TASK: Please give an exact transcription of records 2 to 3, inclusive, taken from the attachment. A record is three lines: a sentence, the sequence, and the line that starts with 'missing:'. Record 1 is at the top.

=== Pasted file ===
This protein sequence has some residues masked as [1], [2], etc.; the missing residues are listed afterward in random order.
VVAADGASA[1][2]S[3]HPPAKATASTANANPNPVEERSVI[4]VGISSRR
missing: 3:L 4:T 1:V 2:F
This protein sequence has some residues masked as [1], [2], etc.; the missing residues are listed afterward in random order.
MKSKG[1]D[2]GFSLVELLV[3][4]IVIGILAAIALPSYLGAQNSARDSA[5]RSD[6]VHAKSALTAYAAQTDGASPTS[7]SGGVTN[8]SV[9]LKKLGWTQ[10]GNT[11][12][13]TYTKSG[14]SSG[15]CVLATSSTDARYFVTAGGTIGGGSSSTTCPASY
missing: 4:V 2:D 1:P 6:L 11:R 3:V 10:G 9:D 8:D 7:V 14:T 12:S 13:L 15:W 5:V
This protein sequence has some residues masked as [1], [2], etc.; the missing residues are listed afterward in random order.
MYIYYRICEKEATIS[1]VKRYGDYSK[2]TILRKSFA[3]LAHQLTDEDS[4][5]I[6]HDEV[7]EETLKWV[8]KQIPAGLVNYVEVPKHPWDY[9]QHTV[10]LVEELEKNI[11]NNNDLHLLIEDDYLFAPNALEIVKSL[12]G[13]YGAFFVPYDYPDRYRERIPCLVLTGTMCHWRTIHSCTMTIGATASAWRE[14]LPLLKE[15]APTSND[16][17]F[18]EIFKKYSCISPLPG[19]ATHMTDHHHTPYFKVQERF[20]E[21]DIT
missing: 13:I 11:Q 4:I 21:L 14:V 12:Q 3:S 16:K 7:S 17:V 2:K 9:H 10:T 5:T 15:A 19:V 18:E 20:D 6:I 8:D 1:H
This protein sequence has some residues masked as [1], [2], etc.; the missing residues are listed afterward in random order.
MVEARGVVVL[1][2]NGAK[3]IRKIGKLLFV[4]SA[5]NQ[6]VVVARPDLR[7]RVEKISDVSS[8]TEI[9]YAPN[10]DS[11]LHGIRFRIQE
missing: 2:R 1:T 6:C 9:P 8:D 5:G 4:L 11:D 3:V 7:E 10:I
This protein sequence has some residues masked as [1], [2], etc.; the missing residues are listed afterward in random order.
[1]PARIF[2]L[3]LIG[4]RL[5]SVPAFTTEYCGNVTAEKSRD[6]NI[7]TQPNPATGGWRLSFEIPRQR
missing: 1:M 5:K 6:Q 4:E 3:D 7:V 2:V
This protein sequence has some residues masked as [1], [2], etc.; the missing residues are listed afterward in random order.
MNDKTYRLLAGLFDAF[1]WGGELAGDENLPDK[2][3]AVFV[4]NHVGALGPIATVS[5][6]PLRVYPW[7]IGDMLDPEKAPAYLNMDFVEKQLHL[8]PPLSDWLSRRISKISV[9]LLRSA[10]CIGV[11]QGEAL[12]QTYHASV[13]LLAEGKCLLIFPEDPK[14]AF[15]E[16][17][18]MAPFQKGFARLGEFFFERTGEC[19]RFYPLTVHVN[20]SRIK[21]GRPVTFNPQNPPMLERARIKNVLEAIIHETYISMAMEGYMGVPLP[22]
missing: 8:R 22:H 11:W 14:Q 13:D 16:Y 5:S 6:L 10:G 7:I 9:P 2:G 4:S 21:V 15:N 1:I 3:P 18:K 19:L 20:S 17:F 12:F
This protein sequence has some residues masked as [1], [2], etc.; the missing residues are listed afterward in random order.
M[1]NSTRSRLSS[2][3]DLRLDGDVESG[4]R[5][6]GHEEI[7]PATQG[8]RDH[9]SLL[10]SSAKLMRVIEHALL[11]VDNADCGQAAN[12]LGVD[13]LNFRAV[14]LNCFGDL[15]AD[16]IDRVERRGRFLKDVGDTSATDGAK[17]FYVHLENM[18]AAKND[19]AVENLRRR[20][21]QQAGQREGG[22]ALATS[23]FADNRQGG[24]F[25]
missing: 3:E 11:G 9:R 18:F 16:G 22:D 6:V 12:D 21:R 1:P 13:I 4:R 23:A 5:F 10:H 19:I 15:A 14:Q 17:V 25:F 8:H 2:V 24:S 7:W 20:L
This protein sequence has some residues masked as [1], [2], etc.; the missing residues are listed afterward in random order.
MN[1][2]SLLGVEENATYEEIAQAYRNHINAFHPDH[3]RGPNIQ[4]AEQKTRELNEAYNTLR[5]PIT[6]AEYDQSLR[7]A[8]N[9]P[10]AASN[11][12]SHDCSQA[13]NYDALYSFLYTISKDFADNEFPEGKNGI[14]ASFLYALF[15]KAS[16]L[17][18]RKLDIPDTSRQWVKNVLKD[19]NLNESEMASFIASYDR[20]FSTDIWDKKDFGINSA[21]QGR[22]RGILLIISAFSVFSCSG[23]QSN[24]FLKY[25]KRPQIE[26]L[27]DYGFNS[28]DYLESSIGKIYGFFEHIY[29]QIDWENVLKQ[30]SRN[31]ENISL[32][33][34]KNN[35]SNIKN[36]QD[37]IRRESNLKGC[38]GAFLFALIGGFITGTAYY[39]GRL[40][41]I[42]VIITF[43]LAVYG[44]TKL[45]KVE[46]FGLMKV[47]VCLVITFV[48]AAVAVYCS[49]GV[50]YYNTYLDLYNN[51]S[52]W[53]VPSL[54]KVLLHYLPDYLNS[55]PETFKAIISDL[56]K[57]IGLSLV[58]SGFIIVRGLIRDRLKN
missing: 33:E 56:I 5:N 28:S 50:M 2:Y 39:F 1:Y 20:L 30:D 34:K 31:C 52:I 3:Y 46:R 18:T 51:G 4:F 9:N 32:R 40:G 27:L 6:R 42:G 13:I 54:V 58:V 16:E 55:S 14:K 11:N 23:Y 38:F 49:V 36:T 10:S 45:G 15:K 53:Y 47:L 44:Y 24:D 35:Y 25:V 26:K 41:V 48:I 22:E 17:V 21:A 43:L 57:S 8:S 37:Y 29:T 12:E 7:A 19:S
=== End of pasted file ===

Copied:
This protein sequence has some residues masked as [1], [2], etc.; the missing residues are listed afterward in random order.
MKSKG[1]D[2]GFSLVELLV[3][4]IVIGILAAIALPSYLGAQNSARDSA[5]RSD[6]VHAKSALTAYAAQTDGASPTS[7]SGGVTN[8]SV[9]LKKLGWTQ[10]GNT[11][12][13]TYTKSG[14]SSG[15]CVLATSSTDARYFVTAGGTIGGGSSSTTCPASY
missing: 4:V 2:D 1:P 6:L 11:R 3:V 10:G 9:D 8:D 7:V 14:T 12:S 13:L 15:W 5:V
This protein sequence has some residues masked as [1], [2], etc.; the missing residues are listed afterward in random order.
MYIYYRICEKEATIS[1]VKRYGDYSK[2]TILRKSFA[3]LAHQLTDEDS[4][5]I[6]HDEV[7]EETLKWV[8]KQIPAGLVNYVEVPKHPWDY[9]QHTV[10]LVEELEKNI[11]NNNDLHLLIEDDYLFAPNALEIVKSL[12]G[13]YGAFFVPYDYPDRYRERIPCLVLTGTMCHWRTIHSCTMTIGATASAWRE[14]LPLLKE[15]APTSND[16][17]F[18]EIFKKYSCISPLPG[19]ATHMTDHHHTPYFKVQERF[20]E[21]DIT
missing: 13:I 11:Q 4:I 21:L 14:V 12:Q 3:S 16:K 7:S 17:V 2:K 9:H 10:T 5:T 15:A 19:V 18:E 20:D 6:I 8:D 1:H